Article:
Defending champion Roger Federer is out of the Australian Open after succumbing to a 6-7(11), 7-6(3), 7-5, 7-6(5) loss at the hands of Stefanos Tsitsipas.
The young greek recovered from dropping the first set and saved all 12 of Federer's breakpoints on the night to record his biggest career victory and move into the Quarter Final's where he'll face Roberto Bautista Agut who won his third five-set match of the tournament.
Quick Match Recap
Tsitsipas won the toss and elected to serve. Roger started nicely, taking advantage of time violation to set up break point. Tsitsipas saved it and saved a second, again after a time violation to hold serve for 1-0.
Roger levelled to fifteen and the pair exchanged comfortable holds with the only further half chance to break coming in game seven when Tsitsipas made deuce on the Federer serve.
No breaks of serve meant a tie break and Tsitsipas went up a mini-break to lead 2-0. However, a missed backhand that didn't need to be so close to the line helped Roger get back on level terms.
The Swiss then went up a mini-break of his own thanks to a big inside in forehand to lead 5-4 but he couldn't keep the advantage as Tsitsipas made it 5-5.
Roger then held set point at 6-5 but the Greek saved it and a forehand shank off a short ball gave Tsitsipas his first set point. Roger saved it and then held his second set point at 8-7.
A similar pattern of Roger missing forehands was emerging and a crazy dig fom Tsitipas off a great Federer return gave him set point at 9-8.
Roger saved it and moved into a 10-9 lead. Another missed forehand helped Tsitsipas save that and he soon lead 11-10.
A serve and volley behind the second serve saw Roger level at 11 all and he finally snatched the set 13-11 despite winning one less point overall.
Into set two and having been the better player in set one, Tsitsipas let his level drop in set two but Roger couldn't find the all important breakthrough.
The Swiss held three break point in game six, another in game eight and four more in game ten but coupled with Tsitipas finding some big serves and the famed forehand misfiring he failed to convert any of them.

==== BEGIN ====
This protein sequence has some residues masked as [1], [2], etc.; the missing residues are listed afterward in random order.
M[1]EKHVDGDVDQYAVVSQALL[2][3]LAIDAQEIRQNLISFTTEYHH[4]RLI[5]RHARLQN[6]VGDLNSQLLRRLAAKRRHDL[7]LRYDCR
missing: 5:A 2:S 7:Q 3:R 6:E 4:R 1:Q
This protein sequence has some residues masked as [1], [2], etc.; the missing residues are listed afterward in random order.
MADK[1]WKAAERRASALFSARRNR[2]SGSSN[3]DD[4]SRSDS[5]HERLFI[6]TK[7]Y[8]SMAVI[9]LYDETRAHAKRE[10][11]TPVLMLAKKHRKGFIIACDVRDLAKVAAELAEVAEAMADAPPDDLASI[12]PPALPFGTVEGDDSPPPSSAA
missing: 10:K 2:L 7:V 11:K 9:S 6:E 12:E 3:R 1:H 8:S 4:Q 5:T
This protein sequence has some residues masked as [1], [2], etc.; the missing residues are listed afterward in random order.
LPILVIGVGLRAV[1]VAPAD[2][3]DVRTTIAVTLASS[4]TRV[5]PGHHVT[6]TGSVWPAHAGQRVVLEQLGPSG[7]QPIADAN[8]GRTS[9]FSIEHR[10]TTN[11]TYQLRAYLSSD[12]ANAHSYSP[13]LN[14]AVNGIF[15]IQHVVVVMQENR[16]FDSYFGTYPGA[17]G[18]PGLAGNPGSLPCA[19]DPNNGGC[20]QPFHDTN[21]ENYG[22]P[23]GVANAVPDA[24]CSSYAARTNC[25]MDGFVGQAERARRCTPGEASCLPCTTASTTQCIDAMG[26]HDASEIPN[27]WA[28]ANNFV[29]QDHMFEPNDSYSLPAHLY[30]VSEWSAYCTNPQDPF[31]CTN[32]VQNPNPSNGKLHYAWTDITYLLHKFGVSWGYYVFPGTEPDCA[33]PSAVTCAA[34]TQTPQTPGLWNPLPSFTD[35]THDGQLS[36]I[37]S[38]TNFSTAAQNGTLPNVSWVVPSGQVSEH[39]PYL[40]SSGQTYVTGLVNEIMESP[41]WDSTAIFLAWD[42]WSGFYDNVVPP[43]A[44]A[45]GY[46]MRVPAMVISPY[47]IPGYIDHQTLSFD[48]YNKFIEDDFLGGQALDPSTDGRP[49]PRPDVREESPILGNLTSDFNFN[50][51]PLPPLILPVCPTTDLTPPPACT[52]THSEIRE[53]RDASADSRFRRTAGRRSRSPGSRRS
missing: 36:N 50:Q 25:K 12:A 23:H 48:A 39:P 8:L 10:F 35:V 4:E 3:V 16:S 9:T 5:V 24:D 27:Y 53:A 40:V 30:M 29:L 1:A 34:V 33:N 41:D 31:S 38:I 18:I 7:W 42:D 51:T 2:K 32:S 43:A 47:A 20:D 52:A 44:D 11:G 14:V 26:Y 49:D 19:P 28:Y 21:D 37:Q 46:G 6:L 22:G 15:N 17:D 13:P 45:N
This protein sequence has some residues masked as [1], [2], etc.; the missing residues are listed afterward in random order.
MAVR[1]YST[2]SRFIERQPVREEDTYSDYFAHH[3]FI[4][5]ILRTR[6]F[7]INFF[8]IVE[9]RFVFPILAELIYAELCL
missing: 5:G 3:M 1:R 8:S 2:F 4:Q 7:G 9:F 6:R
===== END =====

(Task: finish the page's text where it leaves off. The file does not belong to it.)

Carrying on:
That meant the set resulted in another tie break and this time around Tsitsipas took control early and didn't look back, moving up 3-0 and maintaining the advantage to take it 7-3.
Roger was now serving behind in the score and he needed to find an extra gear in set three. Both players traded comfortable holds in the opening six games but it was again the Swiss who created the first chances, holding two break point in game seven which again went begging.
Tsitsipas then had two break chances of his own but Roger saved them to level for 4-4. However, in game tweleve, the Greek broke through to snatch the set 7-5.
Into the fourth set and Tsitsipas held to love for a 1-0 lead. Roger was then pegged to thirty and it was the twenty-year-old who looked to be in better shape.
Despite that neither he nor Roger could make any real inroads on the return and other than the Greek's medical timeout the only real moment of note came in game twelve when Roger was serving at 30 all. A smart topspin second serve quashed the pressure and he held to force another tie break.
Like the previous two, it was Tsitipas who went up the first mini-break but Roger was able to recover it with a brilliant cross-court stretch forehand on the run.
I thought that would re-energise the Swiss and although he held his next two serves to lead 4-3, he faltered at 5-5 hitting a forehand long which gave Tsitispas a match point which he converted with a big serve and forehand combo.
|Stefanos Tsitsipas||Roger Federer|
|1st serve in||60% (112/188)||67% (105/156)|
|Win 1st serve||78% (87/112)||79% (83/105)|
|Win 2nd serve||64% 949/76)||61% (31/51)|